New Environmental Regime

The environmental regime after roll-out environmentalism shapes up to be a consensus regime built on the strong pillars of a locally defined ecological modernization project, propped up constantly by the driving energy of a significantly more radical urban ecological movement, which has also moved more directly into the realm of the local state. The new consensus position is somewhat of a contested hegemony as Wayne Roberts explains elegantly:

First of all when you have a consensus position it doesn't mean that we all agree—we all have found our own way to this position. So there is a consensus in Toronto that our future lies as a clean green city.

(Personal interview, 3 December 2003)

Even before the election of progressive mayor David Miller in November 2003, the conditions had been created to fundamentally redraw the material streams from—to borrow from Herbert Girardet (1992)—a more linear to a more circular urban metabolism. While this change has clearly been on the agenda of many large municipalities, the Toronto case is particularly interesting because this still ongoing shift has occurred under political and social conditions which, at face value, would have not suggested such changes to be possible: the condition of roll-out neoliberalism set in motion by consecutive Tory provincial governments and a compliant Toronto mayor, who was a representative of the city's development regime.

To begin with, we can posit that some of these changes were possible precisely because the elites left a large chunk of the metropolitanization of Toronto's political mechanisms to "ordinary people" and their progressive institutional and political representatives. At least, this is what the President of the Toronto Labour Council, John Cartwright, too, seems to suggest happened in past decades in Toronto:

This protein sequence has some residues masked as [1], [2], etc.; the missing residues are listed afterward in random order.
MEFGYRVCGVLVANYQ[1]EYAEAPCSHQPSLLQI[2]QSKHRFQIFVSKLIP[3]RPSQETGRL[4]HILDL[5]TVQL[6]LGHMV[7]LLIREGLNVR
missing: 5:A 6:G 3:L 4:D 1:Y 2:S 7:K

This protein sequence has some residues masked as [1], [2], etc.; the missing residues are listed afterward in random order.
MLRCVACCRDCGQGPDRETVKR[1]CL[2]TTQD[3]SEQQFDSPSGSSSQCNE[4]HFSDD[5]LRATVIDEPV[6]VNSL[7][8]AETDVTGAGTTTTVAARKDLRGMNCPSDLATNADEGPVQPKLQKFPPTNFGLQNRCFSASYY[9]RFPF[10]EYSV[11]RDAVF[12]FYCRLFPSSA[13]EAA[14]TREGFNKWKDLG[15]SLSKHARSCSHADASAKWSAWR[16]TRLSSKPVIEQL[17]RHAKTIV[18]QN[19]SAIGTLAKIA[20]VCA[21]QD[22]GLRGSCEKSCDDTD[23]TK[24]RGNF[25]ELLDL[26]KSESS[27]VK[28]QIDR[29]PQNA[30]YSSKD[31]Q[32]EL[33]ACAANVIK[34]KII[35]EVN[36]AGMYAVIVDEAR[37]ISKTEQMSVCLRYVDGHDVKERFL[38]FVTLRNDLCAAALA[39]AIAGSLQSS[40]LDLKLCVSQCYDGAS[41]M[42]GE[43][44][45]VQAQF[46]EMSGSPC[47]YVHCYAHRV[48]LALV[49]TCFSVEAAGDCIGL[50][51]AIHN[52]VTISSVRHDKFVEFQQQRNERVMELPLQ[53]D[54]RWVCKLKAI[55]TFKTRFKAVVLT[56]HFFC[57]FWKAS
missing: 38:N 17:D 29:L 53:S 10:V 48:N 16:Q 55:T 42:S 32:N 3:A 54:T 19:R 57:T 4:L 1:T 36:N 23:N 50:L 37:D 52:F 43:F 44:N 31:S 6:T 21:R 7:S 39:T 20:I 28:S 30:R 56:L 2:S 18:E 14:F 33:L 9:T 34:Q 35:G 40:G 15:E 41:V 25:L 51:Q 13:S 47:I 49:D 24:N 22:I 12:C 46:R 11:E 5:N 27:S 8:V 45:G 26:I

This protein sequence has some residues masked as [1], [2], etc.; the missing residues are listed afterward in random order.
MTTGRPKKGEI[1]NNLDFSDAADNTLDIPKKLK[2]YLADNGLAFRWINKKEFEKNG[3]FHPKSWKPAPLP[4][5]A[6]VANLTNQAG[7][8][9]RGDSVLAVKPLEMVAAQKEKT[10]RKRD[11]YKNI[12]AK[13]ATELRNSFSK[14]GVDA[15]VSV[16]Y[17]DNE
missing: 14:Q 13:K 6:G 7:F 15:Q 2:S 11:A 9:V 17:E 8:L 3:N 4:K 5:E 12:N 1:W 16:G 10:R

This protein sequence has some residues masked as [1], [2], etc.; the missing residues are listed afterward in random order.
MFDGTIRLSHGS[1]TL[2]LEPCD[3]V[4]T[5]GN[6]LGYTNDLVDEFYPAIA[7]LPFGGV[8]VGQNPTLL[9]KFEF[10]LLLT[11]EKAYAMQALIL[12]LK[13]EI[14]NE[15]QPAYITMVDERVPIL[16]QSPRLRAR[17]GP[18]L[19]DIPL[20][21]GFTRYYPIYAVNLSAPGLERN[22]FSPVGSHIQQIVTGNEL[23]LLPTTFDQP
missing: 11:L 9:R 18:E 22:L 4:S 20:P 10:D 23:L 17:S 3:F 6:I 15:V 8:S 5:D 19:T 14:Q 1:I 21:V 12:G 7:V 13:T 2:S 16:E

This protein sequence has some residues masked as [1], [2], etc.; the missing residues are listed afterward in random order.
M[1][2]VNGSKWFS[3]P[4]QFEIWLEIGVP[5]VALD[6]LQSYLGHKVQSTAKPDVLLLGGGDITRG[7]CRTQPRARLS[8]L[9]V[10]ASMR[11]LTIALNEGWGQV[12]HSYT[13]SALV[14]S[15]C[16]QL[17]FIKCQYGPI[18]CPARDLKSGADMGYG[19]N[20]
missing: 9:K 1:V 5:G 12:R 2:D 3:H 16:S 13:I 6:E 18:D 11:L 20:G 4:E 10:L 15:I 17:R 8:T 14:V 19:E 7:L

while we can talk about the vision of key public figures like David Crombie or Jane Jacobs, there was something else happening back then. There was a tremendous involvement of ordinary people challenging things they didn't like. They organized, worked hard, and came up with real alternatives that are nowadays celebrated as elements of our city's greatness.All of those people—ordinary people—made Toronto the city that we cherish and celebrate. Their struggles were often opposed by powerful elites. But their struggles were successful, and we need to look at how they built enough power to achieve success.

(Personal interview, 19 May 2004)

It is in this vein that we will argue below that environmentalism was "rolled out" following the initiative of ordinary activists during neoliberal times. Yet, we are not arguing that Toronto has become a strange ecological oasis in a neoliberal environment. Rather, the "mainstreaming" of local environmentalism (Churley, personal interview, 28 May 2004; Tabuns, personal interview, 19 May 2004) had somewhat predictable effects on the political astuteness of the environmentalists themselves: they became more professionalized as their importance in municipal politics grew and much of their political program and strategy—while highly successful in changing the urban metabolism of Toronto—became more accommodationist in the process. The protest/activist mode of urban political ecological groups was slowly moulded into a more policy/consultant mode. The growing professionalism of Toronto environmentalists was at once a necessary outcome of the changed political landscape after amalgamation, a function of the career of environmentalist organizations, and the willingness of urban bureaucracies—which at that point contained many environmentalists themselves—to lend an open ear to the complaints of the movement (Perks, personal interview, 3 December 2003; Roberts, personal interview, 3 December 2003). In what follows, we contextualize the metabolic changes in Toronto in the economic and political frame in which they have taken place: neoliberalism, ecological modernization and the struggle for a more sustainable city.

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